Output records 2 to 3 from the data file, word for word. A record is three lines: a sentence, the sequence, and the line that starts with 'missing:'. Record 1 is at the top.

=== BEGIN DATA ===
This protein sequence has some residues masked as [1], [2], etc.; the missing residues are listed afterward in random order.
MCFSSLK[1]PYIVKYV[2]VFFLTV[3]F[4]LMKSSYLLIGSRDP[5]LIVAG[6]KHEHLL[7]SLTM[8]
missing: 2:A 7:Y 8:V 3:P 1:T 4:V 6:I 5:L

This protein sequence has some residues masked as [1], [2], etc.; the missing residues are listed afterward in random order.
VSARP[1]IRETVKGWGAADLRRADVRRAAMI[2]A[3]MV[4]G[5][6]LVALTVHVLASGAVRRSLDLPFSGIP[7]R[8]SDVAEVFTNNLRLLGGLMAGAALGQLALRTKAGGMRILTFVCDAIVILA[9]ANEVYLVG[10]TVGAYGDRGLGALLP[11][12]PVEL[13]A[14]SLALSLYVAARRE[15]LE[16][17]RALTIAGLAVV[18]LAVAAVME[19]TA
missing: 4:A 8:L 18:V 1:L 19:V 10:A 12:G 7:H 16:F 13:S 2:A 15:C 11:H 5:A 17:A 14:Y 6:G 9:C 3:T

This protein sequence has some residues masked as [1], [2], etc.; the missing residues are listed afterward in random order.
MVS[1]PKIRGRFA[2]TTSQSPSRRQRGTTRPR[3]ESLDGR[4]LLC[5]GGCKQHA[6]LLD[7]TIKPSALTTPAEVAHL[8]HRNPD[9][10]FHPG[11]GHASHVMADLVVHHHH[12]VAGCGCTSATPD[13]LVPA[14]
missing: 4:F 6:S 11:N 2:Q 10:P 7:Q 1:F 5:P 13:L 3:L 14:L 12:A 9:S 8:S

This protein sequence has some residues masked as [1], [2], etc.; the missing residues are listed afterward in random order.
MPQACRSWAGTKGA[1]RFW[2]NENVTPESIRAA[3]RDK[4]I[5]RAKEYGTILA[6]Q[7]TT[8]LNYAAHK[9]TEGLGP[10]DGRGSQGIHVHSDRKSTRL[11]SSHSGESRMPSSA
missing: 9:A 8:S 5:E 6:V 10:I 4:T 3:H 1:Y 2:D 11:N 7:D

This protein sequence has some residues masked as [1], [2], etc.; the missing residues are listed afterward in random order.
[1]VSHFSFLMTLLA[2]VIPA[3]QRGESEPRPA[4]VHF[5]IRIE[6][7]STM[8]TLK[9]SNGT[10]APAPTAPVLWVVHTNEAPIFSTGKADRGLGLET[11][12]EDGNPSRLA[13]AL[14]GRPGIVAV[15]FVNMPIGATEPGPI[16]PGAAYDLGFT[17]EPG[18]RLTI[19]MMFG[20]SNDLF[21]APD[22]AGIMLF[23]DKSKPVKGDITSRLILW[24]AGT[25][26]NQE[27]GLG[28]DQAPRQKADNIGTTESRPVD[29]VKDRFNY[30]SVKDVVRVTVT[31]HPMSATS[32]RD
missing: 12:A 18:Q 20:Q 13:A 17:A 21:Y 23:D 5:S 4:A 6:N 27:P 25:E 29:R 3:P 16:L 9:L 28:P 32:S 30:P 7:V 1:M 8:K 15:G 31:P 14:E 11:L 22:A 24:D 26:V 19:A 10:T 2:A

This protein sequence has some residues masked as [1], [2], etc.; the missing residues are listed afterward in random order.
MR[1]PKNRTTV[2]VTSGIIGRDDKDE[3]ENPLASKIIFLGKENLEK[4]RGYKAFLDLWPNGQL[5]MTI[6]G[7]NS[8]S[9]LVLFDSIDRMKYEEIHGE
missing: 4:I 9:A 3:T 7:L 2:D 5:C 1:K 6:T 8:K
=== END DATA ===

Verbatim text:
This protein sequence has some residues masked as [1], [2], etc.; the missing residues are listed afterward in random order.
VSARP[1]IRETVKGWGAADLRRADVRRAAMI[2]A[3]MV[4]G[5][6]LVALTVHVLASGAVRRSLDLPFSGIP[7]R[8]SDVAEVFTNNLRLLGGLMAGAALGQLALRTKAGGMRILTFVCDAIVILA[9]ANEVYLVG[10]TVGAYGDRGLGALLP[11][12]PVEL[13]A[14]SLALSLYVAARRE[15]LE[16][17]RALTIAGLAVV[18]LAVAAVME[19]TA
missing: 4:A 8:L 18:V 1:L 19:V 10:A 12:G 7:H 16:F 13:S 2:A 15:C 11:H 5:A 17:A 14:Y 6:G 9:C 3:T

This protein sequence has some residues masked as [1], [2], etc.; the missing residues are listed afterward in random order.
MVS[1]PKIRGRFA[2]TTSQSPSRRQRGTTRPR[3]ESLDGR[4]LLC[5]GGCKQHA[6]LLD[7]TIKPSALTTPAEVAHL[8]HRNPD[9][10]FHPG[11]GHASHVMADLVVHHHH[12]VAGCGCTSATPD[13]LVPA[14]
missing: 4:F 6:S 11:N 2:Q 10:P 7:Q 1:F 5:P 13:L 3:L 14:L 12:A 9:S 8:S